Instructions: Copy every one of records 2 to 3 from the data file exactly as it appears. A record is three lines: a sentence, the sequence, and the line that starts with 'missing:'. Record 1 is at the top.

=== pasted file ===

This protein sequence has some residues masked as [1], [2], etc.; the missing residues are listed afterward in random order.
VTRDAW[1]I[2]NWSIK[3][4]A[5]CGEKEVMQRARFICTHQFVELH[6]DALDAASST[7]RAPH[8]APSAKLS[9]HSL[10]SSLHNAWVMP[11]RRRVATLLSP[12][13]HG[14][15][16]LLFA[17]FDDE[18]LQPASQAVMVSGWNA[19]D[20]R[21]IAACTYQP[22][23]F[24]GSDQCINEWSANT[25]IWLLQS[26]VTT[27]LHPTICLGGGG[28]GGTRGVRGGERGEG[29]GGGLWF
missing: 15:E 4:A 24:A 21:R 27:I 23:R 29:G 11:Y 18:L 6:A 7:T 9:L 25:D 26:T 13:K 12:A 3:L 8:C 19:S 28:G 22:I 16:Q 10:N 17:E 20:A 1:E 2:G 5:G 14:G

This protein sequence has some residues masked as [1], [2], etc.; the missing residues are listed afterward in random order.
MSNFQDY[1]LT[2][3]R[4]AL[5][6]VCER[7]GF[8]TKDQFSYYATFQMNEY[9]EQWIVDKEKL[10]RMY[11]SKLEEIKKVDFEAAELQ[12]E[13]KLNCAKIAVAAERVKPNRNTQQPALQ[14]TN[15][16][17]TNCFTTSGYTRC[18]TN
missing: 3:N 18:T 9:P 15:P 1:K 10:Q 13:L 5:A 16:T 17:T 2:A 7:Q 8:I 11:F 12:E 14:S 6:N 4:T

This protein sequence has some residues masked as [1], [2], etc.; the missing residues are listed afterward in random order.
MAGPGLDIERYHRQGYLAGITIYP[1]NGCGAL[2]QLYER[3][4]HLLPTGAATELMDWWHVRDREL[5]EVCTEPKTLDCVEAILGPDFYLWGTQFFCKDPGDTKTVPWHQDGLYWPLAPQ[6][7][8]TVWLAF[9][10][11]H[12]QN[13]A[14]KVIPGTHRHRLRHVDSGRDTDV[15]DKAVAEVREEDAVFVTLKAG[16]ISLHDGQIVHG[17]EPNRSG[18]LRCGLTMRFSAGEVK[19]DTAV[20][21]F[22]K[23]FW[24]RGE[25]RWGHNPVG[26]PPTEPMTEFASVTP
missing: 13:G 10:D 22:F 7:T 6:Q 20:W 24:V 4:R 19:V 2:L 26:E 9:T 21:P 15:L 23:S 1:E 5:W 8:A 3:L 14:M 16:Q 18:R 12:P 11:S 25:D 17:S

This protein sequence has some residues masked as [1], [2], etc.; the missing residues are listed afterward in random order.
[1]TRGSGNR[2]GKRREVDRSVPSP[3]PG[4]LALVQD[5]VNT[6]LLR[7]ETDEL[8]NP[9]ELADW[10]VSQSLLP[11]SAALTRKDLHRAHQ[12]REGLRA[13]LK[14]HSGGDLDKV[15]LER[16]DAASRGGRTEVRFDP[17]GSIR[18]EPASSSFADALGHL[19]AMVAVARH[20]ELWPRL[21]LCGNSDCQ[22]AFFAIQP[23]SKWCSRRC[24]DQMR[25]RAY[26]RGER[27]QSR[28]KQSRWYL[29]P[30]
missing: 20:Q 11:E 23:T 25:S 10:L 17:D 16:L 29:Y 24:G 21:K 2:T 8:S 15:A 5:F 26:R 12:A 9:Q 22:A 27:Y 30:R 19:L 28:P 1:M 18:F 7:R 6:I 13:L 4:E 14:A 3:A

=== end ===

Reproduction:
This protein sequence has some residues masked as [1], [2], etc.; the missing residues are listed afterward in random order.
MSNFQDY[1]LT[2][3]R[4]AL[5][6]VCER[7]GF[8]TKDQFSYYATFQMNEY[9]EQWIVDKEKL[10]RMY[11]SKLEEIKKVDFEAAELQ[12]E[13]KLNCAKIAVAAERVKPNRNTQQPALQ[14]TN[15][16][17]TNCFTTSGYTRC[18]TN
missing: 3:N 18:T 9:P 15:P 1:K 10:Q 13:L 5:A 16:T 17:T 2:A 7:Q 8:I 11:F 12:E 14:S 6:N 4:T

This protein sequence has some residues masked as [1], [2], etc.; the missing residues are listed afterward in random order.
MAGPGLDIERYHRQGYLAGITIYP[1]NGCGAL[2]QLYER[3][4]HLLPTGAATELMDWWHVRDREL[5]EVCTEPKTLDCVEAILGPDFYLWGTQFFCKDPGDTKTVPWHQDGLYWPLAPQ[6][7][8]TVWLAF[9][10][11]H[12]QN[13]A[14]KVIPGTHRHRLRHVDSGRDTDV[15]DKAVAEVREEDAVFVTLKAG[16]ISLHDGQIVHG[17]EPNRSG[18]LRCGLTMRFSAGEVK[19]DTAV[20][21]F[22]K[23]FW[24]RGE[25]RWGHNPVG[26]PPTEPMTEFASVTP
missing: 13:G 10:D 22:F 7:T 6:Q 20:W 24:V 4:R 19:V 2:L 26:E 9:T 21:P 15:L 23:S 1:E 5:W 8:A 3:L 14:M 16:Q 18:R 12:P 11:S 25:D 17:S